While the spotlight is on the two former clerks to Justice Anthony Kennedy whom President Donald Trump has nominated to the Supreme Court, the influence of the court’s most conservative justice, Clarence Thomas, is felt more widely throughout the Trump administration.
Twenty-two Thomas clerks, roughly 20 percent of the people who have snagged coveted jobs in his Supreme Court office since 1991, either hold political appointments in the Trump administration or have been nominated to judgeships by Trump.
They include four federal appellate judges, the top federal prosecutor in Kansas, high-ranking officials in the Justice and Transportation departments, an associate White House counsel and the head of the White House office that is leading the effort to roll back federal regulations.
It is not uncommon for former high court clerks, the elite of the legal world, to hold prominent jobs in any administration or to be judges, including on the Supreme Court. Four justices once worked at the court as clerks, and if confirmed, Judge Brett Kavanaugh would make a fifth. He and Justice Neil Gorsuch worked for Kennedy at the same time in 1993 and 1994.
Among the conservative justices, Samuel Alito and the late Antonin Scalia each have about a dozen clerks who hold administration jobs or were nominated to judgeships by Trump.
But the sheer number of Thomas clerks in the administration does appear to be unusual. The 70-year-old justice’s opinions in favor of gun rights and in other areas generally align with Trump’s views and administration policies.
Thomas’ outlook on the law is just one factor in the proliferation of his former law clerks with ties to the administration, said Stephen McAllister, the Trump-nominated U.S. attorney in Kansas.
“Part of it is just his own model. He spent almost his entire legal career in government service, state or federal. He values that,” McAllister said.
More than most of his colleagues, Thomas tends to focus on hires who share his legal views, said Pamela Karlan, a Stanford Law School professor who served in the Obama Justice Department.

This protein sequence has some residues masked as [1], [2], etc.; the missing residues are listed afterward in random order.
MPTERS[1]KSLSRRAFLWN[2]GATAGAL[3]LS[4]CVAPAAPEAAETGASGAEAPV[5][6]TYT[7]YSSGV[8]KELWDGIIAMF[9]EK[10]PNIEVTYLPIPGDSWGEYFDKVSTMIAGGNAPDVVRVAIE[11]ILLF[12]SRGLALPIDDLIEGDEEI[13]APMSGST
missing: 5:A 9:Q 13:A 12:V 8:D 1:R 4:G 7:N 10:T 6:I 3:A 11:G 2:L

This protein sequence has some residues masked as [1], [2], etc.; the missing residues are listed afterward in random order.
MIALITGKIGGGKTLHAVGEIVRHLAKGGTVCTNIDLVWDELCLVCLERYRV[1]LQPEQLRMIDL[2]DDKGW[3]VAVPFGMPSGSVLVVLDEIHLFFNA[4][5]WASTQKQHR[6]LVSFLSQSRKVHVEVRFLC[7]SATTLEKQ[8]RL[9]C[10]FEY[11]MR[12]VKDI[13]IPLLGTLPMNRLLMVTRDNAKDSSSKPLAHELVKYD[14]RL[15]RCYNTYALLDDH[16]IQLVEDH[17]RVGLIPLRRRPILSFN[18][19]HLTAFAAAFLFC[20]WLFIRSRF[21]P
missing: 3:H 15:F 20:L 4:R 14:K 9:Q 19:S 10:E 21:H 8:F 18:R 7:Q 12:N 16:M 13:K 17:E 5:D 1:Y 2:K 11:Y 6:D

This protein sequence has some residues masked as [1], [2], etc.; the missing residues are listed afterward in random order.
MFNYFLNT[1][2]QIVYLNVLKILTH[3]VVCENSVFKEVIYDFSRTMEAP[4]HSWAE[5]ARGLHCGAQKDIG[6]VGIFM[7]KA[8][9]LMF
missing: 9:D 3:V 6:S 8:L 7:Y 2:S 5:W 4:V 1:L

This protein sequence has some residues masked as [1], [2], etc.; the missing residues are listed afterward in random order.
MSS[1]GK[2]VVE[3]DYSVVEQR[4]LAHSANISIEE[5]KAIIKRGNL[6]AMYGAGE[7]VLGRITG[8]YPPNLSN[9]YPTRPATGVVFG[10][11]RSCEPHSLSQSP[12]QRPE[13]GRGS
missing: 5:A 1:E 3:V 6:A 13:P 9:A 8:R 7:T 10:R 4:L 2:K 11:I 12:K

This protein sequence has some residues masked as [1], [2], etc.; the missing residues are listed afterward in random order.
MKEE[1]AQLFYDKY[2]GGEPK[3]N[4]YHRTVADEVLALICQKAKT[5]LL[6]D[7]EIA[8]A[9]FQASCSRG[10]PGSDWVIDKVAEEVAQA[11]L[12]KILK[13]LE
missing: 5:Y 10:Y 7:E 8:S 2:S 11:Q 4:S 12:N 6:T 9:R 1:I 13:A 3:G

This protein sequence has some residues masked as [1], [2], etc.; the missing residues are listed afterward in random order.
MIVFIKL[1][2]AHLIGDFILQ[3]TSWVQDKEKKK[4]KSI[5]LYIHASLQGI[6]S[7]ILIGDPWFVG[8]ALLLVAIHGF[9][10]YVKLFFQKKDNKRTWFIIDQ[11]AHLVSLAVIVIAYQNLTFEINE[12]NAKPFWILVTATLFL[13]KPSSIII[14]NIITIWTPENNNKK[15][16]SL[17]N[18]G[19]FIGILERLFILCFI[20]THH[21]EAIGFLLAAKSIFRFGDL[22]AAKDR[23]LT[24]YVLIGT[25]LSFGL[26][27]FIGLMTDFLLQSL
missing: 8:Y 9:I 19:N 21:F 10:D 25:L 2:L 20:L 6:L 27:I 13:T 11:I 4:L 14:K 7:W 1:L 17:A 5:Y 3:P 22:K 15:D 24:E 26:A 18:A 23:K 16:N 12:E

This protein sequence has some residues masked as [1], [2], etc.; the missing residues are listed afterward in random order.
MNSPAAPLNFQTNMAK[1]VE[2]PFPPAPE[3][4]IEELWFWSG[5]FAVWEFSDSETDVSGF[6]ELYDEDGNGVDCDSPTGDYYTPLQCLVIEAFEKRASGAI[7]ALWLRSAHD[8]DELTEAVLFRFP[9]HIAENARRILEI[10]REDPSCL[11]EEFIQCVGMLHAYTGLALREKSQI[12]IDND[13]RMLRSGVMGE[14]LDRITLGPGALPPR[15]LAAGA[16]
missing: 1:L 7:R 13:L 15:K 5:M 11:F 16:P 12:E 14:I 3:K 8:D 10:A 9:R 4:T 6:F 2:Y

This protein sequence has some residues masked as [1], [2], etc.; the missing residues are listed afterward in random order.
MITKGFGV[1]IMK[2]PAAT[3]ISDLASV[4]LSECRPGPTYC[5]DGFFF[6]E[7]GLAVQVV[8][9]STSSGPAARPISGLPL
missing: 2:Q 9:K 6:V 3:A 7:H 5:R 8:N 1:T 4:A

“Justice Thomas has been pretty outspoken about only wanting to hire folks in the conservative legal movement,” Karlan said.
Nearly 20 years ago at an event in Dallas, Thomas described his philosophy behind hiring this way: “I’m not going to hire clerks who have profound disagreements with me. Someone said that it’s like trying to train a pig. It wastes your time, and it aggravates the pig,” he said .
Trump’s choice of Neomi Rao as administrator of the Office of Information and Regulatory Affairs is illustrative of how former Thomas clerks also are shaping administration policy. Rao was a well-regarded critic of Obama-era regulations who had founded the Center for the Study of the Administrative State at George Mason University in Virginia with backing from the Koch brothers.
In her White House post, Rao has overseen the move to eliminate hundreds of regulations, to the consternation of watchdog groups and the cheers of a wide range of industry groups.
Having former clerks involved in the White House hiring process also has helped, McAllister said. “You had Justice Thomas clerks on the inside, actively recruiting,” he said.
One of those was Gregory Katsas, among Thomas’ first Supreme Court clerks in 1991. Katsas, 53, was deputy White House counsel until he became a judge on the same federal appeals court in Washington where Thomas served before he was a justice.
Allison Eid, 53, a Thomas clerk at the same time Kavanaugh and Gorsuch worked for Kennedy, now holds the seat on the U.S. Circuit Court of Appeals for the 10th Circuit in Denver that was Gorsuch’s until he joined the high court. David Stras, 44, a clerk in 2002 and 2003, sits on the St. Louis-based U.S. Court of Appeals for the 8th Circuit, and James Ho, 45, who worked for Thomas in 2005 and 2006, is a judge on the New Orleans-based U.S. Court of Appeals for the 5th Circuit.
Some of those clerks are now recycling Thomas’ words in their work. Ho, who became a judge in January, cited several of his former boss’ complaints that gun rights enshrined in the Second Amendment don’t have the same status as other constitutional rights. “Yet the Second Amendment continues to be treated as a ‘second-class’ right — as at least three Justices have noted in recent years,” Ho wrote in his own dissent from his court’s decision not to give a new hearing to a challenge to a federal ban on interstate gun sales. The other two justices Ho referred to are Gorsuch and Scalia, who joined different Thomas opinions.
Eid and Stras already are on Trump’s list of potential Supreme Court nominees, from which he selected Gorsuch and Kavanaugh.
McAllister said he wouldn’t be surprised if the others are added to the list at some point. “Depending on how long this president is in office, Thomas clerks on the appellate bench would probably get a hard look for the Supreme Court,” he said.